How founders and marketers can create a viral brand like Liquid Death and takeaways for brands that might not want to be as “Liquid Deathy”
I’m not going to repeat the story of Liquid Death.
If you’re curious, CNBC Make It did an excellent interview with the founder Mike Cessario here.
After consuming multiple hours of podcast interviews and just about every article I could find online on Liquid Death, I put together a “handbook” of takeaways I learned about branding and entrepreneurship for founders, marketers, and startups wanting to learn from Liquid Death’s playbook.
1/ Prove the market exists before you even create the product. Founder Mike Cessario spent $1,500 to create an introductory marketing video that went viral — it received 3 million views in four months — the “product” in the video was a digital rendering and some white tallboy can the actor carefully held as she poured it out.
2/ Just because nobody likes your pitch doesn’t mean it won’t work. Mike Cessario knew the idea alone wouldn’t be enough to raise funding. So he created a video and promoted it as if it was already an existing product to prove it would work.
3/ The brand you create should be born of your personality and beliefs. Mike Cessario was a creative director who worked at an advertising agency creating campaigns for some of the largest consumer brands in the world, including Nestle and Volkswagen. He was also a metalhead, grew up playing in punk bands, and loved standup comedy. Starting to see any similarities? The more you learn about the founder, the more you see where the brand comes from. Don’t create a brand you don’t viscerally believe in.
4/ Brand is more important than product. This will be a tough one for builders to get, but easy for marketers. Liquid Death is literally canned water. It’s infinitely commoditizable. The product alone is boring. The brand is the whole business. Liquid Death generates $50 million a year, roughly 10% coming from merch. Merch! Imagine people paying you to market your product. A strong brand is worth the extra time and creativity to develop. Don’t rush it.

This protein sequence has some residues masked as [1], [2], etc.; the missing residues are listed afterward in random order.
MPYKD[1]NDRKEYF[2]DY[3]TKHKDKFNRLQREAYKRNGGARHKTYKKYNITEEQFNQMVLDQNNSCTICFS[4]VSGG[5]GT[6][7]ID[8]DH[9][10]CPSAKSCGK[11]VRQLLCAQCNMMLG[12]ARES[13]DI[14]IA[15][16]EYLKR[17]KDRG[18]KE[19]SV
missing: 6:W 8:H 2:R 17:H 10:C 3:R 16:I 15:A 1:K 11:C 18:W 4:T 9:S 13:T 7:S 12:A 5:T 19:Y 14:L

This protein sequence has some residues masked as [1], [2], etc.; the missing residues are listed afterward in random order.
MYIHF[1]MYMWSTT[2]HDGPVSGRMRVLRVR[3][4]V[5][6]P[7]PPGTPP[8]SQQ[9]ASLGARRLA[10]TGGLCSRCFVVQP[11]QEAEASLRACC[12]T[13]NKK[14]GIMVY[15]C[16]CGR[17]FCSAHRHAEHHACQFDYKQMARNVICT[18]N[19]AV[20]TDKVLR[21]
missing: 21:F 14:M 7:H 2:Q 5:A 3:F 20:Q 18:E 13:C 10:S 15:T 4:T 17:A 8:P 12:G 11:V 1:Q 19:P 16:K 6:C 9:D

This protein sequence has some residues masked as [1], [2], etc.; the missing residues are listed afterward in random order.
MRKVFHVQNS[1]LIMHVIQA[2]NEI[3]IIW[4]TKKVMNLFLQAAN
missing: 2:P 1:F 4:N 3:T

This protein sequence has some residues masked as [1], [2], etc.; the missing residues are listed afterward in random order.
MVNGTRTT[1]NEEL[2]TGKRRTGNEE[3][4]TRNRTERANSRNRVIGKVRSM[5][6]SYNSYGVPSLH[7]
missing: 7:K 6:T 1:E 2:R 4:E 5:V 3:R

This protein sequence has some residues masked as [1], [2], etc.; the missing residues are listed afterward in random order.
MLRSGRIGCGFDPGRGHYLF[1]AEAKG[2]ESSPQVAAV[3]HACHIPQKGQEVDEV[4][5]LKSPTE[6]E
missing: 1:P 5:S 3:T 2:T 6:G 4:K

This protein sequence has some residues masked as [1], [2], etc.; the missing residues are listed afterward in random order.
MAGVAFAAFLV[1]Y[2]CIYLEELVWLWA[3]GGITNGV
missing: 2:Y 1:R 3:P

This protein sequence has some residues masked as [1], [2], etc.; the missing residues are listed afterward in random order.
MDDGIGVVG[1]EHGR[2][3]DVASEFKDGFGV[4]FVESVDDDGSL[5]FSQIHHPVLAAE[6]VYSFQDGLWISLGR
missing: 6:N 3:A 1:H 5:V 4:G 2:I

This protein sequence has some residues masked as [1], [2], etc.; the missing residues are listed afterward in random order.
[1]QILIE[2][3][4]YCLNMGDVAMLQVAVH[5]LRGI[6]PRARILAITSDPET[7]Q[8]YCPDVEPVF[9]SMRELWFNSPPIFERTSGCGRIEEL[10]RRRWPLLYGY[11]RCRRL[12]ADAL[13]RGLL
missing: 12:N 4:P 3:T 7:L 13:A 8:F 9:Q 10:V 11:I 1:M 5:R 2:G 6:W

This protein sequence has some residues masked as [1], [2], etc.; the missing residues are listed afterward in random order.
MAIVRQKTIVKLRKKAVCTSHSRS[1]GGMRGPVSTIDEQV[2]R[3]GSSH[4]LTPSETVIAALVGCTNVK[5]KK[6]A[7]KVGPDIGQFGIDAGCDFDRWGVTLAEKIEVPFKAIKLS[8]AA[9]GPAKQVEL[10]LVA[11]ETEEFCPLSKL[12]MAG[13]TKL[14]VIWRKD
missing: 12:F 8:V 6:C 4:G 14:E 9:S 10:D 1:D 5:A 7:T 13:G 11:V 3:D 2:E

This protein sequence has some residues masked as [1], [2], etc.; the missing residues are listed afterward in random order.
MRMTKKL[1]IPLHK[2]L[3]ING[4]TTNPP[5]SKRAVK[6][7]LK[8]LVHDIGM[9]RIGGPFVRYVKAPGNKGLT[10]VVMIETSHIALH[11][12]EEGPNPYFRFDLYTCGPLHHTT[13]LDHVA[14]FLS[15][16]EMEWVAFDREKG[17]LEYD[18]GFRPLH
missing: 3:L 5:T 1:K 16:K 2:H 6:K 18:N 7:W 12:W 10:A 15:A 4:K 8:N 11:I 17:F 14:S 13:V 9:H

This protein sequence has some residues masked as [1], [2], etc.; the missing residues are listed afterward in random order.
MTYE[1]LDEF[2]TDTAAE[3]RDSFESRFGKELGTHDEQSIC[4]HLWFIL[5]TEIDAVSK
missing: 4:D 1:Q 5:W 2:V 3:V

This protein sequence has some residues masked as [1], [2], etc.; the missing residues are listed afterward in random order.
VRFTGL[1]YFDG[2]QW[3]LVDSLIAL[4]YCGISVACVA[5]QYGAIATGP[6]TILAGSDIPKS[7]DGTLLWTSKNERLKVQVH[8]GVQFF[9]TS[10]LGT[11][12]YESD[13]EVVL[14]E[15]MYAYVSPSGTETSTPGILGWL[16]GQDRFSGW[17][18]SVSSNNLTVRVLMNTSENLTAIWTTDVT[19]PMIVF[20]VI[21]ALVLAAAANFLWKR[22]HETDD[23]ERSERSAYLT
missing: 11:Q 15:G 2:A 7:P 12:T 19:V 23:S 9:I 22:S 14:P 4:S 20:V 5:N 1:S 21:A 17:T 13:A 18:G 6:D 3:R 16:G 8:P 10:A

5/ Failure does not mean failure. Mike Cessario first tried launching a liquor brand. It was called Western Grace, a cool brandy brand. It failed. Then he initially launched Liquid Death on the crowdfunding platform Indigogo and raised a total of $0.
6/ Think Wrong. Founder Mike Cessario’s favorite and most recommended book is Think Wrong for throwing away the traditional marketing playbook and coming up with category-shattering creative ideas.
7/ Tell the same story, over and over and over and over and over. In every single interview, Mike Cessario tells the same story about how he was backstage at a death metal concert and he noticed all the opened Monster energy cans the musicians were drinking, but then a friend said to him, “You know they’re filled with water, right?” And that’s the aha moment the idea for Liquid Death was born. It’s a good story. It presents new information nobody has ever thought of before. Remember the Rule of Seven in marketing: people need to hear or see a message on average seven times before they remember it and take action.
8/ Build the pitch deck after you get customers. Stores like 7/11 and Whole Foods started calling Cessario to distribute the product as soon as they saw their first video. Cessario leveraged this wave of demand to quickly convince venture capitalists to invest $1.6M in a seed round.
9/ It’s time to produce the first run of the product. Get on the phone. Call around. Find the best deal you can at a manufacturer who will work with you. The first batch, a quarter million cans, of Liquid Death cost $150,000-$250,000.
10/ Get noticed, be shocking, you have nothing to lose. Mike told My First Million podcast your marketing on social media is competing against influencers who are constantly releasing amazing, off-the-wall, hold-nothing-back content. That’s what your brand is competing with. How are you possibly going to stand out against it? Mike Cessario’s answer to that was the Liquid Death brand.
11/ Don’t be preachy. Never say “You should do this, you should do that.” Cessario says he and the team are always careful to not say anything judgmental such as “You should be drinking more water.” It’s an easy trap to fall into in the health space. Instead, Cessario says, be funny. Be entertaining. And if you can’t be funny, it’s okay — not everyone can and it’s genuinely hard to actually be funny — be helpful.